I'll talk mostly about Towards 2000, so I should give a brief account of Writing in Society and Radical Earnestness to begin with. Radical Earnestness is a brisk survey of a 'tradition of thought', a 'mode of feeling', which Fred Inglis identifies as English and, in a vague sense, socialist. The tradition is characterised by 'a habit of recourse to concrete examples in argument, a calm refusal of formal metaphysics, an unexamined criticism of "over-abstraction" (which means other people's abstractions), and a general preference for non-systematised or pluralist theories of political life'. The writers Inglis presents under this rubric are William Morris, T.H. Green, John Maynard Keynes, R.G. Collingwood, F.R. Leavis, George Orwell, Adrian Stokes, Tony Crosland - as he calls him - Richard Titmuss, Richard Hoggart, Raymond Williams, John Berger, E.P. Thompson and Isaiah Berlin. If you need a stereotype of the English socialist, you may as well take this one as any other, though it's hard to do any worthwhile thinking so long as you burden yourself with such a thing. I infer from Inglis's reference to 'the chic notation of the Parisian deconstructionists' and from a footnote citing Jacques Derrida's Grammatology that radical earnestness is what he claims for the Englishness of his English socialist tradition, a quality of mind or character consistent with a national commitment to roast beef.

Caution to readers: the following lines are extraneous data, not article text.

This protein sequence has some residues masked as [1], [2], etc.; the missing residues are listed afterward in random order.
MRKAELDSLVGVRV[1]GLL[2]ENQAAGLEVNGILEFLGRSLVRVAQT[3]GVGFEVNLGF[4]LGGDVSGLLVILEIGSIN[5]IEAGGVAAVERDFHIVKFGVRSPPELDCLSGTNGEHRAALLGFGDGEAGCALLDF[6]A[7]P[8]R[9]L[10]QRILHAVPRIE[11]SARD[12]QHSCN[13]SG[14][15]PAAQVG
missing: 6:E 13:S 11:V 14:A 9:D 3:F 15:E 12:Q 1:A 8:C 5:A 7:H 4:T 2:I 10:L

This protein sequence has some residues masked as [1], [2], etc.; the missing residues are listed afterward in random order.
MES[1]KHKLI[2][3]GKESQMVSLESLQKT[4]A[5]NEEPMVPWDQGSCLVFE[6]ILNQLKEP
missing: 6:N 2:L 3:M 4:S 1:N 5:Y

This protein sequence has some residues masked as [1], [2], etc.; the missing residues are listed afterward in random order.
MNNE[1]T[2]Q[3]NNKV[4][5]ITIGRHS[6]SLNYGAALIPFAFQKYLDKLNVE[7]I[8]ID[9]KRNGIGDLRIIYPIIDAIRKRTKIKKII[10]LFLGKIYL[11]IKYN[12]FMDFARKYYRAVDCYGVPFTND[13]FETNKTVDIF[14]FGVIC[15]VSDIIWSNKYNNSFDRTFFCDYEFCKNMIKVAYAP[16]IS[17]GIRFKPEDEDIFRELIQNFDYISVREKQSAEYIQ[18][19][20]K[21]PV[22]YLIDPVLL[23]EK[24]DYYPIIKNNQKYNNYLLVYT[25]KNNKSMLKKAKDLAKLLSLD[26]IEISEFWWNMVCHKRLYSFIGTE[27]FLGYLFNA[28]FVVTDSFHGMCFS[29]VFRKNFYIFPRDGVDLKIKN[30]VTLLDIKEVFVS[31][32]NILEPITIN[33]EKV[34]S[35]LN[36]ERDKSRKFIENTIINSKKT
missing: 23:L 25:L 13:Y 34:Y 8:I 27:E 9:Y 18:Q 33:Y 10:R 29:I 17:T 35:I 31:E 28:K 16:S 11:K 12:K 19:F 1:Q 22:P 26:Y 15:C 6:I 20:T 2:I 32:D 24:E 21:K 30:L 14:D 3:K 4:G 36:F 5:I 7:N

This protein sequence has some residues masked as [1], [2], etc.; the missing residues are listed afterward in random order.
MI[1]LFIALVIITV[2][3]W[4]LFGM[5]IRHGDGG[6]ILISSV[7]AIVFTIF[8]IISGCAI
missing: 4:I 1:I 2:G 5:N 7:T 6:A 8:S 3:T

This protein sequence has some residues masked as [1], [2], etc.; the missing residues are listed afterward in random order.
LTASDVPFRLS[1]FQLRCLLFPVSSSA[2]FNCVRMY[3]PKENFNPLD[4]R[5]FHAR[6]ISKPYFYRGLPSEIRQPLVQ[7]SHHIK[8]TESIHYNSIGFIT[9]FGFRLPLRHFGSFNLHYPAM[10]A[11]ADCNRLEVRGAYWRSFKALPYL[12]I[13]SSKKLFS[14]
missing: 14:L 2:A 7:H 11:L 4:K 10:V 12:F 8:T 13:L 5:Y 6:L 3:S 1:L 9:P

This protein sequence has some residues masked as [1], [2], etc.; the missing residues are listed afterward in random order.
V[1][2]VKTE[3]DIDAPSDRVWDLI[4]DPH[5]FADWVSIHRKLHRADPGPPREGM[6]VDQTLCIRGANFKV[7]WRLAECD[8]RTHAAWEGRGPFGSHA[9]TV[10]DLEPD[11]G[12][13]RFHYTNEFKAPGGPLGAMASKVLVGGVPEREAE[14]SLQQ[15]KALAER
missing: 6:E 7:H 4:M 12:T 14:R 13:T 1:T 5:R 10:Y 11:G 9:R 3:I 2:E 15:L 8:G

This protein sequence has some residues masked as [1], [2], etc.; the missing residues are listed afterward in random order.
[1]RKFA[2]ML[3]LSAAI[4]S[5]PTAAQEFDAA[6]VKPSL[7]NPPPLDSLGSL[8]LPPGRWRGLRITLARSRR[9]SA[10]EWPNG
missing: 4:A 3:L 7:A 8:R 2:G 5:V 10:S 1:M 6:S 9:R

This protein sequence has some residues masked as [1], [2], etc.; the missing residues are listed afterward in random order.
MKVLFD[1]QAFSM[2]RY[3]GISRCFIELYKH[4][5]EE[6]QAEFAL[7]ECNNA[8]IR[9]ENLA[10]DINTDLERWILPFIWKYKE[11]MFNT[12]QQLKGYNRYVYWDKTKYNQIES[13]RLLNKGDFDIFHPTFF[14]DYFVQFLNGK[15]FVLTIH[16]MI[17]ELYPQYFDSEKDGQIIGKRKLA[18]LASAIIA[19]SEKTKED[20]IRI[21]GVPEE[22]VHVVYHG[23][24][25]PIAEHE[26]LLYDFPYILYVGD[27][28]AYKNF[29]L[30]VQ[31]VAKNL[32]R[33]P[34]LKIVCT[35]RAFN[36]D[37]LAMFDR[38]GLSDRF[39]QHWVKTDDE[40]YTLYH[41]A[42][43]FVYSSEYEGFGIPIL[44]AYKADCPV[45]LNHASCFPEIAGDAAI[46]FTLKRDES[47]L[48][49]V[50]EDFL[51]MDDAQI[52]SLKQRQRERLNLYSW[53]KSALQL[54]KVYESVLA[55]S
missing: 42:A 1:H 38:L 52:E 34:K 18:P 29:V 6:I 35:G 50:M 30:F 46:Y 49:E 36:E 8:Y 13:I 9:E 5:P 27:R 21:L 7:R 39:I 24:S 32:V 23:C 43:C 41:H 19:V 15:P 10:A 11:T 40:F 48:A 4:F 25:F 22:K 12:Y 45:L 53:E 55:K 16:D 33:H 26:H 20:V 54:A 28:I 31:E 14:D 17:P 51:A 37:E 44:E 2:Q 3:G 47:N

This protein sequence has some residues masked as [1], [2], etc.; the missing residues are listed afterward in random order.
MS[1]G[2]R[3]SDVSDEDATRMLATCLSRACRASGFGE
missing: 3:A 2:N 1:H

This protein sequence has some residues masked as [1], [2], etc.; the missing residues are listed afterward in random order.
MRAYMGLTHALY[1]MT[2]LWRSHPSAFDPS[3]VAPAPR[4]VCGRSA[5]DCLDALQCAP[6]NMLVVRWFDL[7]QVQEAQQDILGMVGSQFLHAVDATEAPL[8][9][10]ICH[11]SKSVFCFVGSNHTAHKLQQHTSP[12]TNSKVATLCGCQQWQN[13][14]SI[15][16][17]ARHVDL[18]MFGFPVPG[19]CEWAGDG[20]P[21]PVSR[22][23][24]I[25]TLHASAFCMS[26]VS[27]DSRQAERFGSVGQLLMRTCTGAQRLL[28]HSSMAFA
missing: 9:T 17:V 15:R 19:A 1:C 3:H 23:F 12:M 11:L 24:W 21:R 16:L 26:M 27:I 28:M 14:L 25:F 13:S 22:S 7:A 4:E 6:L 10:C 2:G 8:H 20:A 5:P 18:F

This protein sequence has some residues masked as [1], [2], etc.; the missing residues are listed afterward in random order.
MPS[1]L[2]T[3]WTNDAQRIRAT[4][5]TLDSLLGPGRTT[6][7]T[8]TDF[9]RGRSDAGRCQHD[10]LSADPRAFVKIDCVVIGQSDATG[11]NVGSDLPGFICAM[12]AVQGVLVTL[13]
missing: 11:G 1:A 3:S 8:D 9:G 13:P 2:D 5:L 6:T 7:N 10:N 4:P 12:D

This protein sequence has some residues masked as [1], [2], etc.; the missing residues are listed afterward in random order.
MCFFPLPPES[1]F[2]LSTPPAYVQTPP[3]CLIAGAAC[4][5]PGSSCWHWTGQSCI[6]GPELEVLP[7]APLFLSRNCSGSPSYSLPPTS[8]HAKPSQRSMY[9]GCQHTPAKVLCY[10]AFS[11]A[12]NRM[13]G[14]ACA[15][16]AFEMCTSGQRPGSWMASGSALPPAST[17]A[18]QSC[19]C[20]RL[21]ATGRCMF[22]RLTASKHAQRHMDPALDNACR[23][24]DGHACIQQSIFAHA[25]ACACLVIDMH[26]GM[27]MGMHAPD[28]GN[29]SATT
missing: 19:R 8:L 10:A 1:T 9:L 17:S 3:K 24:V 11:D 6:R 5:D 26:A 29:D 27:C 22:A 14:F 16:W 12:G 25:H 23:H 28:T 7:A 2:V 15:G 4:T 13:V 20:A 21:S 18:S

LRB 2 February 1984 | PDF Download